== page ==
On June 19, the U.S. Department of Labor (DOL) finalized a rule that makes it easier for small businesses and sole proprietors to band together as a single group to buy health insurance, and lifts some of the restrictions on small employers imposed by the Affordable Care Act (ACA). Their plan will help make health coverage in the small business sector both less expensive and more widely available.
The Employee Retirement Income Security Act (ERISA) is the federal law that governs health benefits and retirement plans offered by large employers. Under the DOL’s 2011 guidance on Association Health Plans (AHPs) under the ACA, insurers are required to “look through” AHPs to determine if any participants are small employers or individuals. The size of each individual employer determines whether the AHP is subject to large-group market or small-group market rules, not the size of the AHP as a whole. This means that associations could not offer small employer or individual members different coverage options or pricing than was already available to them in the small group or individual markets in their area.
The new DOL rule broadens the definition of “employer” under ERISA to include small business employers or sole proprietors who can form an association to provide group health coverage. New AHPs can form and elect to follow either the old DOL guidance or the new rules; the new regulations do not affect previously existing AHPs that are allowed under prior guidance.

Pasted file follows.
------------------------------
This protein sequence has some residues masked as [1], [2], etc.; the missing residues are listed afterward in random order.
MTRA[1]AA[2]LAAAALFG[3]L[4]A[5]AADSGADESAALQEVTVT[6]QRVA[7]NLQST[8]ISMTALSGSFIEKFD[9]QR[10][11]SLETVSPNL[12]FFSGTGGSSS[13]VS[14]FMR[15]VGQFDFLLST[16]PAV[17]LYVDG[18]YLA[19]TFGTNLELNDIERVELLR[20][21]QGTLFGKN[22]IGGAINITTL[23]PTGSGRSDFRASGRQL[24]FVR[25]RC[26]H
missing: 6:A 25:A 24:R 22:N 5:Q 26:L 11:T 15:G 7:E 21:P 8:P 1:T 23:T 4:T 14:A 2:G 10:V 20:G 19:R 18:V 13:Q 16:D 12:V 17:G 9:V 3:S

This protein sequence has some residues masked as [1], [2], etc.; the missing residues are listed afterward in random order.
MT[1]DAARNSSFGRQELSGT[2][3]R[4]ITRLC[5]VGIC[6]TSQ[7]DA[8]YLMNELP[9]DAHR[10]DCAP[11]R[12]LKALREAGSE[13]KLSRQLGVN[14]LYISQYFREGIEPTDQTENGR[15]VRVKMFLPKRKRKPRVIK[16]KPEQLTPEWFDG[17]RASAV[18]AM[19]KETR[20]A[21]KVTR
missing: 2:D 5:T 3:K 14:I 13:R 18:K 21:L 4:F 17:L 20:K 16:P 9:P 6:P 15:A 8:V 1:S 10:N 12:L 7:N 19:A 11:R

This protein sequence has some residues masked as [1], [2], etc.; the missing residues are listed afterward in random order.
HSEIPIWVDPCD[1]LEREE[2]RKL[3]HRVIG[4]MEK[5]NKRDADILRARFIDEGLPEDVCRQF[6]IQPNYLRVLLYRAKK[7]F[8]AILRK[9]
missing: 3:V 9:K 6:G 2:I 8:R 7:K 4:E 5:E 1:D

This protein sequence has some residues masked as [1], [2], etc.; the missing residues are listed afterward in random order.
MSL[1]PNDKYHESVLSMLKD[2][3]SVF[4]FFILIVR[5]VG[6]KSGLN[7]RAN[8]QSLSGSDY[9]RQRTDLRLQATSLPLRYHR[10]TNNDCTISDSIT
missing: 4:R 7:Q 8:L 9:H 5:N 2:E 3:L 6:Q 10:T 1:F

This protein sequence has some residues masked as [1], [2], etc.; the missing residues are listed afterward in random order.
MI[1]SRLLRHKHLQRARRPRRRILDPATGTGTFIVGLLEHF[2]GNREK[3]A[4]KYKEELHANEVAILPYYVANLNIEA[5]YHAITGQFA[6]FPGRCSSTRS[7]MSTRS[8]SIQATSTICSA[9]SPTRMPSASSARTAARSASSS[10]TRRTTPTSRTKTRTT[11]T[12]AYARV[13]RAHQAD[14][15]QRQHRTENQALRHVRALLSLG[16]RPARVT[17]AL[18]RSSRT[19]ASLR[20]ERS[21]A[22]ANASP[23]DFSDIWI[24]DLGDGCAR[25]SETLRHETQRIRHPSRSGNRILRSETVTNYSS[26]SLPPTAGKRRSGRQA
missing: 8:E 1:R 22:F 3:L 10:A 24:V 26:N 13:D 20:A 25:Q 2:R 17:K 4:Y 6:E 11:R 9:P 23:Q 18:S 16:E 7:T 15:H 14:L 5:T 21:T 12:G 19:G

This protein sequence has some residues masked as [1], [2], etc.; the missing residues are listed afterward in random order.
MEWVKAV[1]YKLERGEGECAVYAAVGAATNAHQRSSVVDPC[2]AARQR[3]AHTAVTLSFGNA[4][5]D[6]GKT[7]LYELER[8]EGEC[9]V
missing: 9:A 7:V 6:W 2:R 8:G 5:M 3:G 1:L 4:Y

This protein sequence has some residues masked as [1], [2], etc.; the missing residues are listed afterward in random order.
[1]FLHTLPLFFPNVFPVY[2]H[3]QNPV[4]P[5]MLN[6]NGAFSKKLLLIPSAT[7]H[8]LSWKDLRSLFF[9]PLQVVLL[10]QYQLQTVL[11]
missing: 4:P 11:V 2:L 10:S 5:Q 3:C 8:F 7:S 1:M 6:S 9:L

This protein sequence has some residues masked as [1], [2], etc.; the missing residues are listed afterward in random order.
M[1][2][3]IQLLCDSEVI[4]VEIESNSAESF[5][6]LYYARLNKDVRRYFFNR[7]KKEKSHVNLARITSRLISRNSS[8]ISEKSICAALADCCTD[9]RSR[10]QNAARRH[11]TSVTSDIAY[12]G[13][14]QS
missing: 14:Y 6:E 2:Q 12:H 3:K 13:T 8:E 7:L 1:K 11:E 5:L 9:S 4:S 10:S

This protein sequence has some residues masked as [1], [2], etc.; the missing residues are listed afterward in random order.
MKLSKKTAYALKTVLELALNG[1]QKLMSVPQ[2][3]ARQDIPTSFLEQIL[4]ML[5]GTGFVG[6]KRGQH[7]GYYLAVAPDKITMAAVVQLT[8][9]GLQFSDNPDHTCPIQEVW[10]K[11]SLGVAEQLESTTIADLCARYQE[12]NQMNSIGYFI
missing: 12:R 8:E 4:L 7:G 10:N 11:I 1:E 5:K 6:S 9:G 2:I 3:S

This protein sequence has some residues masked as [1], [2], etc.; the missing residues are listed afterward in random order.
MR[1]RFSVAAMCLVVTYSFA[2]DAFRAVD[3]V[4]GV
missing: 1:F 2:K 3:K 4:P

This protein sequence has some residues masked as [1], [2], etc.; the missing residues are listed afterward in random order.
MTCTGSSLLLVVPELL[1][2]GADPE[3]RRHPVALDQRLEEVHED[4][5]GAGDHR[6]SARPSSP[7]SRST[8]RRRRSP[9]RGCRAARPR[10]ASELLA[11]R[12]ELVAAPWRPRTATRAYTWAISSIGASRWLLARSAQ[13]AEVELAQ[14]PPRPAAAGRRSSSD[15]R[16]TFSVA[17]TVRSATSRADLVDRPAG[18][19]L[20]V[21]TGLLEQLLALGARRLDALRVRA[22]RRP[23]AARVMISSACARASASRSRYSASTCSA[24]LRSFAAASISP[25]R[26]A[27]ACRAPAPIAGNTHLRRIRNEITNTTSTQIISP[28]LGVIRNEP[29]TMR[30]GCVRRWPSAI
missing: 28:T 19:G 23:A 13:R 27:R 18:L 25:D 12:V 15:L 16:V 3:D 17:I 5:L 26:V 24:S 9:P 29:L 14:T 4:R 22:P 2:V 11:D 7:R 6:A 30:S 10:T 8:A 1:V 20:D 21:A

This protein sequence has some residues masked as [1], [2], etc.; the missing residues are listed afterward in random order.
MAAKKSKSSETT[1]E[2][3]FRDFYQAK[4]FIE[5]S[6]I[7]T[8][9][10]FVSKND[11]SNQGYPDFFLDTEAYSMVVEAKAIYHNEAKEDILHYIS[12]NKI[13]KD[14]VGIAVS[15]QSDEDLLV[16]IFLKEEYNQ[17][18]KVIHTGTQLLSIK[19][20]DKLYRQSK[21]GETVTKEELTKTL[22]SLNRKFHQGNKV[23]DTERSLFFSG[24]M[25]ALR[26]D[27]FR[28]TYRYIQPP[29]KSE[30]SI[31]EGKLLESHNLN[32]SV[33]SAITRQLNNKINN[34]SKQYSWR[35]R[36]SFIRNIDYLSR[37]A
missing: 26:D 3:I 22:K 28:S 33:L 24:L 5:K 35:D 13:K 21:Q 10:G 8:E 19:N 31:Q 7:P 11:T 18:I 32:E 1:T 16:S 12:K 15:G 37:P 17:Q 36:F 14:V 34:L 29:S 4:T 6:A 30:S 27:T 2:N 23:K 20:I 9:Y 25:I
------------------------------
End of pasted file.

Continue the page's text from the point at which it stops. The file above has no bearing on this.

The broader interpretation of ERISA lets employers across the United States join together to obtain health care coverage for their employees as if they were a large group or single large employer. It will allow employers that can currently only purchase group coverage in their state’s small group market to join together to purchase insurance in the less-regulated large group market.
An association can be formed for the sole purpose of offering an AHP to its members. However, it is only allowed if the group, or association, can pass a “commonality of interest” test. An association can show a commonality of interest on the basis of geography or industry if the members are either:
- In the same trade, industry or profession throughout the United States; or
- In the same principal place of business within the same state or a common metropolitan area, even if the metro area extends across state lines.
This means, for example, local bakeries and fishing supply shops in St. Josephs, Michigan could come together and purchase a plan for their employees. This also means companies in the same industry like bowling could band together to form an AHP regardless of their location in the United States. For example, the National Restaurant Association (NRA) has teamed up with UnitedHealthcare to create the Restaurant & Hospitality Association Benefit Trust Health Plan. The program offers operators more than 120 insurance plans with medical and specialty benefits flexibly priced to suit all budgets.
The new rule would allow sole proprietors to join Small Business Health Plans, clearing a path to access health insurance for the millions of uninsured Americans who are sole proprietors or the family of sole proprietors.